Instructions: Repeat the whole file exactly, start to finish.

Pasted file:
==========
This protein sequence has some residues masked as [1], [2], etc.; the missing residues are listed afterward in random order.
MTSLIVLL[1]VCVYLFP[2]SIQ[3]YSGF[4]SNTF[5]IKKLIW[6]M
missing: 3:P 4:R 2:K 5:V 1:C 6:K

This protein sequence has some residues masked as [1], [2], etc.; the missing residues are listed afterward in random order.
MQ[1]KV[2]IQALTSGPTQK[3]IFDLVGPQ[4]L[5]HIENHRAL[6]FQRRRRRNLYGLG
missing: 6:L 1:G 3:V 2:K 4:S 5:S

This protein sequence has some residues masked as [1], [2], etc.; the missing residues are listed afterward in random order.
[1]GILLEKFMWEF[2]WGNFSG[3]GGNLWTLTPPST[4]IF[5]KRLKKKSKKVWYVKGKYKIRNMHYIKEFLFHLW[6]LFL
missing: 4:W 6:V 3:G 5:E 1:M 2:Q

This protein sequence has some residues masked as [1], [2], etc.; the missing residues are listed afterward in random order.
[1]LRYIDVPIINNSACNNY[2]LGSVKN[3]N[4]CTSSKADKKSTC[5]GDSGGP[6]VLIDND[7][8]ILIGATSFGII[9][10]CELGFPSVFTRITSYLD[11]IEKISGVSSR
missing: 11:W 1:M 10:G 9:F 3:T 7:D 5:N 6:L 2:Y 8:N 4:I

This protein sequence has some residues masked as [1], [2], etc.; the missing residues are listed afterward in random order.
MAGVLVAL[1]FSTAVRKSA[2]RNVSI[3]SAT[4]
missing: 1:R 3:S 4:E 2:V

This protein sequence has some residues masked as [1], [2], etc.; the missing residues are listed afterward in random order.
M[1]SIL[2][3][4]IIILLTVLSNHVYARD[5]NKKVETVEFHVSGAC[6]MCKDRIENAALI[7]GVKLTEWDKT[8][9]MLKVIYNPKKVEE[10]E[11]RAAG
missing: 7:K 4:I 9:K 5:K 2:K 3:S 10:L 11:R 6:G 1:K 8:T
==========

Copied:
This protein sequence has some residues masked as [1], [2], etc.; the missing residues are listed afterward in random order.
MTSLIVLL[1]VCVYLFP[2]SIQ[3]YSGF[4]SNTF[5]IKKLIW[6]M
missing: 3:P 4:R 2:K 5:V 1:C 6:K

This protein sequence has some residues masked as [1], [2], etc.; the missing residues are listed afterward in random order.
MQ[1]KV[2]IQALTSGPTQK[3]IFDLVGPQ[4]L[5]HIENHRAL[6]FQRRRRRNLYGLG
missing: 6:L 1:G 3:V 2:K 4:S 5:S

This protein sequence has some residues masked as [1], [2], etc.; the missing residues are listed afterward in random order.
[1]GILLEKFMWEF[2]WGNFSG[3]GGNLWTLTPPST[4]IF[5]KRLKKKSKKVWYVKGKYKIRNMHYIKEFLFHLW[6]LFL
missing: 4:W 6:V 3:G 5:E 1:M 2:Q

This protein sequence has some residues masked as [1], [2], etc.; the missing residues are listed afterward in random order.
[1]LRYIDVPIINNSACNNY[2]LGSVKN[3]N[4]CTSSKADKKSTC[5]GDSGGP[6]VLIDND[7][8]ILIGATSFGII[9][10]CELGFPSVFTRITSYLD[11]IEKISGVSSR
missing: 11:W 1:M 10:G 9:F 3:T 7:D 5:N 6:L 2:Y 8:N 4:I

This protein sequence has some residues masked as [1], [2], etc.; the missing residues are listed afterward in random order.
MAGVLVAL[1]FSTAVRKSA[2]RNVSI[3]SAT[4]
missing: 1:R 3:S 4:E 2:V

This protein sequence has some residues masked as [1], [2], etc.; the missing residues are listed afterward in random order.
M[1]SIL[2][3][4]IIILLTVLSNHVYARD[5]NKKVETVEFHVSGAC[6]MCKDRIENAALI[7]GVKLTEWDKT[8][9]MLKVIYNPKKVEE[10]E[11]RAAG
missing: 7:K 4:I 9:K 5:K 2:K 3:S 10:L 11:R 6:G 1:K 8:T